Forty years ago in Munich there were 1,058 female athletes participating in the games, which represented only 14% of all athletes. This has increased substantially to a participation rate of 42% at the Beijing Olympics four years ago where there were 4,746 women of the 11,196 athletes.

It is evident that women's inclusion in sport at an elite level has been contentious, long-fought and ongoing. It mirrors the same challenges corporate women face in entering our boardrooms, executive ranks and non-traditional roles. It is through persistence, determination and resilience that gender equality has any chance of being a reality.

Pierre de Coubertin's words no longer resonate with the wider community as we now see women in elite sport as inspirational role models, a high water mark for health and fitness and a source of admiration.

www.knowthegame.com.au

Interview with Paula Ward

Question: Can you explain what Know the Game is?

Paula Ward: Know the Game is a consulting firm that focuses on educating people about Australian sports. The purpose is for people that haven't grown up playing or watching Australian sports and now find themselves in a work or social situation where sports is discussed and they can learn enough information from Know the Game to be able to feel comfortable to be included in conversations about sport or even go to the game and follow what is happening.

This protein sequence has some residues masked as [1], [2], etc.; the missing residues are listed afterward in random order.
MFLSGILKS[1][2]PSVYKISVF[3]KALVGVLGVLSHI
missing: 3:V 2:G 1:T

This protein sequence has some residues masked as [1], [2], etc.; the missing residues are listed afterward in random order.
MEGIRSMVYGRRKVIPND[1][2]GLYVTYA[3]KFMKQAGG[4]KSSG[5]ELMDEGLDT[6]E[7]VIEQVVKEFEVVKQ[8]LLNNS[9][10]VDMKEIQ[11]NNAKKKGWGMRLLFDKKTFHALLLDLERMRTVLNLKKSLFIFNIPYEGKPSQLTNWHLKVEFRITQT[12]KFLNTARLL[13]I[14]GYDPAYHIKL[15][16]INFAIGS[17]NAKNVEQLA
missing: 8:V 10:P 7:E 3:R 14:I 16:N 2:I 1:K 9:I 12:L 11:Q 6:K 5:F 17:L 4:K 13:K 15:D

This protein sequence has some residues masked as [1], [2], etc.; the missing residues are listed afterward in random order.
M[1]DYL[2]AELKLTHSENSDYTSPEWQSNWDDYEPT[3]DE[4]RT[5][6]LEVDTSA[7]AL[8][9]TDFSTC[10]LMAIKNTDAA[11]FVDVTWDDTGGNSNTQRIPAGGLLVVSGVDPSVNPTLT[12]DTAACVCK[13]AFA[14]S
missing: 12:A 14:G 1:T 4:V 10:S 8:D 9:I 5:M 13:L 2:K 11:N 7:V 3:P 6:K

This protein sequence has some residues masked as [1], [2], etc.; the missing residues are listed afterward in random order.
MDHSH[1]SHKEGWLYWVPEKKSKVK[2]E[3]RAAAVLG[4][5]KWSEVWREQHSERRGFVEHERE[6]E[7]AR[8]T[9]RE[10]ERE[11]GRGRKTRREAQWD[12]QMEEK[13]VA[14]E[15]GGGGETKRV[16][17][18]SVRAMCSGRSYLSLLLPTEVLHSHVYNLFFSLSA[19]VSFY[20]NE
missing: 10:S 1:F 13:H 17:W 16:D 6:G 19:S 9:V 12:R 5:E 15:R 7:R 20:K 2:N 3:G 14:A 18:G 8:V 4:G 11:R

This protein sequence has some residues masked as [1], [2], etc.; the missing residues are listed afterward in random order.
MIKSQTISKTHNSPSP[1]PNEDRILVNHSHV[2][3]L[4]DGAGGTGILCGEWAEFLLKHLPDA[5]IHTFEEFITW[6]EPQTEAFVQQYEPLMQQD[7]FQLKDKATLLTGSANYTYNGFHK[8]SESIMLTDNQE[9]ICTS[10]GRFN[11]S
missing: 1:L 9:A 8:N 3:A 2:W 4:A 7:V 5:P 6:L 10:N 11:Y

Question: What inspired you to begin Know the Game?

Paula Ward: Know the Game was about finding something that would sustain me, career wise, for the long term and I have a passion around sport so it was about finding a sustainable business that would hold my interest and blended my corporate skills with sport.


Question: What's a typical day like for you at Know the Game?

Paula Ward: No such thing as a typical day! Today I am jumping on a plane to head to the Sunshine Coast to speak at a sponsor dinner in relation to a golf tournament. My days consist of running a workshop, usually through lunchtime, at a women's network or something like that. More recently I did some evening sessions for the American Society of Sydney teaching them about Australian football codes (AFL, Rugby and League) because they only knew NFL, baseball and basketball.


Question: Why do you believe sport is such a big thing in Australia?